The store instruction, at step 514, determines that an SHL hazard has been encountered. The store instruction, at step 516, then sets a flag bit such as an e-flag bit to indicate this instruction is a candidate for an OSC hazard situation. This e-flag bit is set in the oldest LDQ entry that store instruction compares against. The store instruction, at step 518, sets an e-flag bit in the STQ entry associated with the store instruction in the STQ 122. The store instruction, at step 520, then flushes the load instruction and all younger load instructions from the pipeline.

The store instruction, at step 522, writes back to the L1 cache 124. The store instruction, at step 524, informs the IFU 102 that the store instruction has an e-flag (or w-flag as set by a load instruction) bit pending. The IFU 102, at step 526, generates an entry for the store instruction in the OSC prediction table 116. This entry includes an instruction address of the store instruction, a valid bit, and an indication that the store instruction is associated with an e-flag. For example, a bit or flag can be set in the entry indicating that the instruction is associated with a store-e-bit. The IFU 102, at step 527, also generates an entry for the load instruction in the OSC prediction table 116. For example, after the load is flushed from the SHL at step 520 the pipeline re-executes the load, which uses the same LDQ entry as before. After the load completes the load writes its flag (e.g., e-bit) into the IFU prediction table 116. This entry includes an instruction address of the load instruction, a valid bit, and an indication that the load instruction is associated with an e-flag. The store and load entries are independent of each other and do not reference each other in anyway. The STQ 122, at step 528, informs the ISU 106 of the STQ entry number (stag) of the store instruction that has written back to the L1 cache 124. The control flow then exits at step 530.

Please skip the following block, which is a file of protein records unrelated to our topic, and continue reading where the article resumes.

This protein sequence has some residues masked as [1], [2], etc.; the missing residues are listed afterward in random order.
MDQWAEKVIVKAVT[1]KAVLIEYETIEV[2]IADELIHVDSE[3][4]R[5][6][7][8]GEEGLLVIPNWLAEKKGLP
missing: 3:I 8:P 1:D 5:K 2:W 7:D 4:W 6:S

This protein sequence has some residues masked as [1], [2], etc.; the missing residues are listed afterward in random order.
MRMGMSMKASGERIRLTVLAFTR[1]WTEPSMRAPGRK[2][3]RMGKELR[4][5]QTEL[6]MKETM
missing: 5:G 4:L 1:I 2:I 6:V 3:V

FIG. 6 is an operational flow diagram illustrating another example of generating an entry in an OSC prediction table 116 for predicting and preventing OSC hazards. The operational flow diagram of FIG. 6 begins at step 602 and flows directly into step 604. A store instruction, at step 604, executes its address calculation. The data for the store instruction, at step 606, is delayed. The load instruction, at step 608, executes before the store data is written into the STQ 122. The load instruction, at step 610, determines that it is dependent on the store instruction and cannot perform store-data-forwarding.

The load instruction, at step 612, determines that an of-LHS situation has been encountered. The load instruction, at step 614, sets an e-flag bit in the STQ entry of the store instruction. The load instruction, at step 616, sets an e-flag bit in a corresponding LDQ entry. The load instruction, at step 618, finishes executing. The load instruction, at step 620, sends information to the IFU 102 that it has set an e-flag bit in the LDQ 120. The IFU, at step 622, generates an entry for the load instruction in an OSC prediction table 116. This entry includes an instruction address of the load instruction, a valid bit, and an indication that the load instruction is associated with an e-flag bit. For example, a bit or flag can be set in the entry indicating that the instruction is associated with a load-e-bit. The IFU 102, at step 623, also generates an entry for the store instruction in the OSC prediction table 116. For example, when the store instruction writes back into the L1-cache 206 (which can happen before or after step 620) the flag (e-bit) in the STQ is communicated to the IFU 102 and an entry for the store is created in the table 116. This entry includes an instruction address of the store instruction, a valid bit, and an indication that the store instruction is associated with an e-flag bit. The load and store entries are independent of each other and do not reference each other in anyway. The control flow then exits at step 624.